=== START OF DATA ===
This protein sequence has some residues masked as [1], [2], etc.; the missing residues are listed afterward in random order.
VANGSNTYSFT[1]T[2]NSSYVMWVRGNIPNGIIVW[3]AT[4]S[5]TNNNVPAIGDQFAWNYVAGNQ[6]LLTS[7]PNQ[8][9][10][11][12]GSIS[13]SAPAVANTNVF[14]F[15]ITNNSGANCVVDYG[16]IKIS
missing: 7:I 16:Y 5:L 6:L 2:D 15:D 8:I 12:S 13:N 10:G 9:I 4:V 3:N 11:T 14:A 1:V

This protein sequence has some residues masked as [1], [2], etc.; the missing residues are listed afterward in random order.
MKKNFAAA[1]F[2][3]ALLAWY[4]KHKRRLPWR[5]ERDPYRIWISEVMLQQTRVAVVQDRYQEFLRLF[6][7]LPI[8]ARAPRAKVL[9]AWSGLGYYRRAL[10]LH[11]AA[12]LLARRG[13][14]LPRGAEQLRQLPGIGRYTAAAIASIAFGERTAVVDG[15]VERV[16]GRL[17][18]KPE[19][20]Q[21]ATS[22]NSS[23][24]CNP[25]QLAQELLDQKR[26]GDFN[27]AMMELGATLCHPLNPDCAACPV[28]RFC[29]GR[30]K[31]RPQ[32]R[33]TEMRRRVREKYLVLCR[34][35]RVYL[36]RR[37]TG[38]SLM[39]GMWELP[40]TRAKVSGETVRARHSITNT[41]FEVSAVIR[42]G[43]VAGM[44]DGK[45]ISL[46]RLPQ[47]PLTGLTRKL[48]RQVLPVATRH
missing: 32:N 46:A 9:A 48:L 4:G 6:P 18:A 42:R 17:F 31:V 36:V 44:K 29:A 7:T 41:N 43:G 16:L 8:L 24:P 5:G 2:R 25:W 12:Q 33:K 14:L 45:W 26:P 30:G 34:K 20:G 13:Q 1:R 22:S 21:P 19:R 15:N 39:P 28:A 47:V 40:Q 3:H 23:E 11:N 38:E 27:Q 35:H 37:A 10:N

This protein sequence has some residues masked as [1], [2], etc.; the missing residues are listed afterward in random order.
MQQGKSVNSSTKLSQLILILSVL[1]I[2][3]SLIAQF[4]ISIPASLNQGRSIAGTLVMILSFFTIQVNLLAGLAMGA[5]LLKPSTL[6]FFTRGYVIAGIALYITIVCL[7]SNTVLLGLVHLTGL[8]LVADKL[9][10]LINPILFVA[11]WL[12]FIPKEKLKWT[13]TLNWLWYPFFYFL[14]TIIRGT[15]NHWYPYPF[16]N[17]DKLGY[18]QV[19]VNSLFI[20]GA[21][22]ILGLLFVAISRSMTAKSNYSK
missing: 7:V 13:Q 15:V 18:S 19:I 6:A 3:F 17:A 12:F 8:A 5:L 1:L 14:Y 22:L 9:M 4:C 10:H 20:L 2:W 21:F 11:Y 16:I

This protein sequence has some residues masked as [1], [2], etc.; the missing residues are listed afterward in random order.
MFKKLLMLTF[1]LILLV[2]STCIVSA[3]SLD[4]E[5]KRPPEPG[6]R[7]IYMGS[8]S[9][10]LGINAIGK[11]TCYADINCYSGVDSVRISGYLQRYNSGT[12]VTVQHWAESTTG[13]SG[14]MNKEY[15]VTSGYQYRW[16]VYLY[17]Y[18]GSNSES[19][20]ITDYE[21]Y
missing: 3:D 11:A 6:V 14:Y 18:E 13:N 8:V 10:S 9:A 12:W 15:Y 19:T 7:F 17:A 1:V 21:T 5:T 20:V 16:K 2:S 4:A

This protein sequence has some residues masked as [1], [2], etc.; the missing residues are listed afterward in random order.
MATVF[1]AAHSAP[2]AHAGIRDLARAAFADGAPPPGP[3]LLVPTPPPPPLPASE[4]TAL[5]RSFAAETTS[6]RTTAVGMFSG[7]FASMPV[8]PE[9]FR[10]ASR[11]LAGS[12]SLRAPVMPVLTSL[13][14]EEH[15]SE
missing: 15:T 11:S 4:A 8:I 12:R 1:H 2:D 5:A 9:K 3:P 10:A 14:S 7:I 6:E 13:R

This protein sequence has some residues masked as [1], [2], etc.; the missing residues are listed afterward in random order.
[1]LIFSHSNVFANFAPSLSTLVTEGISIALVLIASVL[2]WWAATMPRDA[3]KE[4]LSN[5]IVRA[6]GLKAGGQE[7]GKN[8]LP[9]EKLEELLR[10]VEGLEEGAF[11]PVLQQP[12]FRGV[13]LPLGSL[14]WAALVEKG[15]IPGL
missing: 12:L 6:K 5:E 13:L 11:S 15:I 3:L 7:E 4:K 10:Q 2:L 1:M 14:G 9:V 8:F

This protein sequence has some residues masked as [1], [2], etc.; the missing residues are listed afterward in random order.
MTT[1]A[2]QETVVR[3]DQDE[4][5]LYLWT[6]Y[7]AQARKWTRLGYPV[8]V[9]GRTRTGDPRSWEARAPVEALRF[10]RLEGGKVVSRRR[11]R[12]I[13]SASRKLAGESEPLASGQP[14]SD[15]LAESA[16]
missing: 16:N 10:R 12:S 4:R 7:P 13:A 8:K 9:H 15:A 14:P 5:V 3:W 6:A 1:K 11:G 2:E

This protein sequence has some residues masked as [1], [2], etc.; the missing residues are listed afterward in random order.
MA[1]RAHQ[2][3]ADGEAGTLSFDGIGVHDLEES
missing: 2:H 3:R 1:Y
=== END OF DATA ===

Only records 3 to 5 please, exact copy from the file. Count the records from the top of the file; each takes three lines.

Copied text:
This protein sequence has some residues masked as [1], [2], etc.; the missing residues are listed afterward in random order.
MQQGKSVNSSTKLSQLILILSVL[1]I[2][3]SLIAQF[4]ISIPASLNQGRSIAGTLVMILSFFTIQVNLLAGLAMGA[5]LLKPSTL[6]FFTRGYVIAGIALYITIVCL[7]SNTVLLGLVHLTGL[8]LVADKL[9][10]LINPILFVA[11]WL[12]FIPKEKLKWT[13]TLNWLWYPFFYFL[14]TIIRGT[15]NHWYPYPF[16]N[17]DKLGY[18]QV[19]VNSLFI[20]GA[21][22]ILGLLFVAISRSMTAKSNYSK
missing: 7:V 13:Q 15:V 18:S 19:I 6:A 3:F 17:A 12:F 8:A 5:L 1:L 14:Y 22:L 9:M 4:C 10:H 20:L 2:W 21:F 11:Y 16:I

This protein sequence has some residues masked as [1], [2], etc.; the missing residues are listed afterward in random order.
MFKKLLMLTF[1]LILLV[2]STCIVSA[3]SLD[4]E[5]KRPPEPG[6]R[7]IYMGS[8]S[9][10]LGINAIGK[11]TCYADINCYSGVDSVRISGYLQRYNSGT[12]VTVQHWAESTTG[13]SG[14]MNKEY[15]VTSGYQYRW[16]VYLY[17]Y[18]GSNSES[19][20]ITDYE[21]Y
missing: 3:D 11:A 6:V 14:Y 18:E 13:N 8:V 10:S 9:A 12:W 15:Y 19:T 7:F 17:A 1:V 21:T 5:T 20:V 16:K 2:S 4:A

This protein sequence has some residues masked as [1], [2], etc.; the missing residues are listed afterward in random order.
MATVF[1]AAHSAP[2]AHAGIRDLARAAFADGAPPPGP[3]LLVPTPPPPPLPASE[4]TAL[5]RSFAAETTS[6]RTTAVGMFSG[7]FASMPV[8]PE[9]FR[10]ASR[11]LAGS[12]SLRAPVMPVLTSL[13][14]EEH[15]SE
missing: 15:T 11:S 4:A 8:I 12:R 1:H 2:D 5:A 9:K 3:P 10:A 14:S 7:I 6:E 13:R